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A serverless approach using AWS Lambda and Amazon ECS Event Stream to proactively rebalance the ECS tasks.
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README.md

Rebalancing Amazon ECS Tasks using AWS Lambda

  1. Introduction
  2. Create an ECS Cluster and Deploy a Sample App
  3. Use ECS Events to Rebalance Tasks
  4. Clean Up

Introduction

Containerization offers many benefits to modern microservices architectures. Amazon EC2 Container Service (ECS) allows you to easily run Docker Containers on a managed cluster of Amazon EC2 instances. As an organization grows in maturity, cost optimizations such as Auto-Scaling and deployment methodologies such as Blue/Green can create a lot of churn in the environment.

Consider an ECS cluster with tasks distributed evenly across multiple ECS instances within the cluster. If the cluster is scaled down in order to save cost, the tasks on the removed instance are assigned to remaining nodes automatically. However, when the ECS cluster is scaled up again, tasks are not automatically redistributed across all available instances. This leads to unused capacity and an under-utilized cluster, which could negatively affect application availibility.

In this reference architecture, we will demonstrate a serverless approach using AWS Lambda and Amazon ECS Event Stream to proactively rebalance the ECS tasks.

Create an ECS Cluster and Deploy a Sample App

For your convenience, we have created a CloudFormation template that will create the core infrastructure that we will use throughout this example. The template creates an Application Load Balancer (ALB), an ECS Cluster containing two m3.medium instances running the ECS Optimized AMI, and a task definition for a small web application. An S3 bucket is also created to host our lambda function.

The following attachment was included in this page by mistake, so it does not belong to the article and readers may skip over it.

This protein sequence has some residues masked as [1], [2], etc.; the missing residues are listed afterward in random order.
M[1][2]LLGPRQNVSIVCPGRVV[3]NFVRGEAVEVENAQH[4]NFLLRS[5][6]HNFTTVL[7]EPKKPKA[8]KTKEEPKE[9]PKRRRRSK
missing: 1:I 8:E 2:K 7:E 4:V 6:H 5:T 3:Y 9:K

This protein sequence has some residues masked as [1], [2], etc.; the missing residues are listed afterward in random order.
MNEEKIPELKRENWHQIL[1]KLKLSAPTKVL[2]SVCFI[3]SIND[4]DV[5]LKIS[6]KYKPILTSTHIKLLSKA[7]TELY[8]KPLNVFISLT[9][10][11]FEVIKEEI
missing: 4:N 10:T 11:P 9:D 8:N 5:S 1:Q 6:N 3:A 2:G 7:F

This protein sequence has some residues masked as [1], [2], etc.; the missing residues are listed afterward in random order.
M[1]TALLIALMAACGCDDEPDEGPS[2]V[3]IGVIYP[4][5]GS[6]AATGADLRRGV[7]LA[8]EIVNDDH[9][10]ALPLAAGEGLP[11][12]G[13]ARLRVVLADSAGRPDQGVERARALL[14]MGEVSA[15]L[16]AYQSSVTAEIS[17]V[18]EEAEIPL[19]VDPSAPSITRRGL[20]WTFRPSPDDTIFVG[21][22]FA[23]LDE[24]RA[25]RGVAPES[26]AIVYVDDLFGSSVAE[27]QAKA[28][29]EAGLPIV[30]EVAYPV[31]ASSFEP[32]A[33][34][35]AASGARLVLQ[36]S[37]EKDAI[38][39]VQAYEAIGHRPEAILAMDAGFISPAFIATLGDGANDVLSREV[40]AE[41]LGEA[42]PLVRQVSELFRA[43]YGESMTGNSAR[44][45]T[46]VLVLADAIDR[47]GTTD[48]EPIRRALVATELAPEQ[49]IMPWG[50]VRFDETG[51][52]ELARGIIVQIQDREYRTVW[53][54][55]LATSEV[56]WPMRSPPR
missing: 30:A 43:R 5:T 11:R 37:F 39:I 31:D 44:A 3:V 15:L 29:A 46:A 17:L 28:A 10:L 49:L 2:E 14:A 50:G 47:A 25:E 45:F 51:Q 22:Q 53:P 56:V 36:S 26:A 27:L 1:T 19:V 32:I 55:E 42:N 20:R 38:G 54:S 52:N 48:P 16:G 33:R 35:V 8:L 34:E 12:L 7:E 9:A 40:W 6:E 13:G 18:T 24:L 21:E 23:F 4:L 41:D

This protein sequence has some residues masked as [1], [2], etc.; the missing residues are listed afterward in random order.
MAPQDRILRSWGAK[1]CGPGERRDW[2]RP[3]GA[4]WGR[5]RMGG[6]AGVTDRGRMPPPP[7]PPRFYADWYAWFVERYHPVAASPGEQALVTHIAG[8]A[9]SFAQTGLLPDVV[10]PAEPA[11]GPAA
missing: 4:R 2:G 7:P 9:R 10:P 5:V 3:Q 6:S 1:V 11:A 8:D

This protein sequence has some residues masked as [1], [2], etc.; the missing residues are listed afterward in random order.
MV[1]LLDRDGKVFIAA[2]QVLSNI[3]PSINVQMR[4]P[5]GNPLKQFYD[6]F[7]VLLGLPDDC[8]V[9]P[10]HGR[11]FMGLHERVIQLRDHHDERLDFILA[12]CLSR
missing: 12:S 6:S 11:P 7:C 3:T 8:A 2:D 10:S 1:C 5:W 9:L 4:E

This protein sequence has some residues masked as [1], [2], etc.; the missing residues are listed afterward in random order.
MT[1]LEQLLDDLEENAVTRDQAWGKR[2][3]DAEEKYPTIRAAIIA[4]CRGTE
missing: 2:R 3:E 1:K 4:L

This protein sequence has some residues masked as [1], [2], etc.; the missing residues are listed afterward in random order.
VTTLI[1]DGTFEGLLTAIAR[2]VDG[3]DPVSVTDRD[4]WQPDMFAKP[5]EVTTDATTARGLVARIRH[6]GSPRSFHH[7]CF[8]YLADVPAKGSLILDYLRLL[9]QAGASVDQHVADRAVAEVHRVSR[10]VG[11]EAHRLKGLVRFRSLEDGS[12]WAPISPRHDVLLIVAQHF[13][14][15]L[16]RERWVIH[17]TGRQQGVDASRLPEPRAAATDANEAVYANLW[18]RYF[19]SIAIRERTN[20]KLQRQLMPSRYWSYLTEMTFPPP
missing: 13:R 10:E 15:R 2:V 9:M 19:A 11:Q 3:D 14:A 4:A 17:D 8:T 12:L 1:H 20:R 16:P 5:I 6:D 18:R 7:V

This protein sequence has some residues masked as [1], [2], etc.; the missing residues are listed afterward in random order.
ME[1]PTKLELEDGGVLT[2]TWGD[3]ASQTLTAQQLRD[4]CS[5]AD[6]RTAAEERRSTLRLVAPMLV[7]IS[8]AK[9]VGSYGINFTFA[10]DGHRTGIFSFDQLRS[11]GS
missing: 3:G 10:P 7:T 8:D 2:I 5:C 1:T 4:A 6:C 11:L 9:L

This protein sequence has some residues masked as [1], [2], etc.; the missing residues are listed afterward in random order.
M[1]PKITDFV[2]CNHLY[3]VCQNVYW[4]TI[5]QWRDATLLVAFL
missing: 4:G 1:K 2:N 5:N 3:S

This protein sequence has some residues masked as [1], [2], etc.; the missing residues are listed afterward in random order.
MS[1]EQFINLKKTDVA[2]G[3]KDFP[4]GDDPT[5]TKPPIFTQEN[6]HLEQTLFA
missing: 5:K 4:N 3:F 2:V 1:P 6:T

Core Infrastructure

Let's Get Started

  • Create a new Stack from the AWS Console use the following template URL: https://github.com/awslabs/ecs-refarch-task-rebalancing/blob/master/ecs-cluster-setup.yaml.

  • Confirm that the stack creates successfully. Under the Outputs tab, you’ll find an S# bucket listed. Note this down as you will use it later to upload your zipped Lambda Function.

  • You’ll also find the Application URL listed as ECSALB. Cut and paste this into your browser.

    You should see a Congratulations page confirming that your ECS Service is running as expected.

Sample App

Explore the ECS Cluster

  • Review the configuration in the ECS Console. You should see two ECS Instances and two running tasks. One task should be running on each.

    Pre-Balanced

  • Scale Down the ECS Cluster Size to 1 using the desired count in the Auto Scaling Group Settings.

    Auto-Scaling Group Configuration

  • Verify that the Site has remained up and both tasks are running on a single node.

    All Tasks on a Single Node

  • Change the ASG desired count back to 2.

  • Observe that a new instance is created, but tasks did not balance across both nodes. This is the default behavior of ECS.

    Unbalanced Tasks

Use ECS Events to Rebalance Tasks

We propose a solution that listens to “ECS Container Instance State Change” events on the ECS event stream and triggers a lambda that rebalances tasks on the ECS cluster.

Rebalancing Diagram

This involves:

  • Creating a Lambda function that will rebalance tasks on ECS cluster by updating the service deployed on the cluster.
  • Creating a Cloud Watch Event, that uses “ECS Container Instance. State Change” event from the ECS event stream as a trigger to execute the lambda function that rebalances the tasks.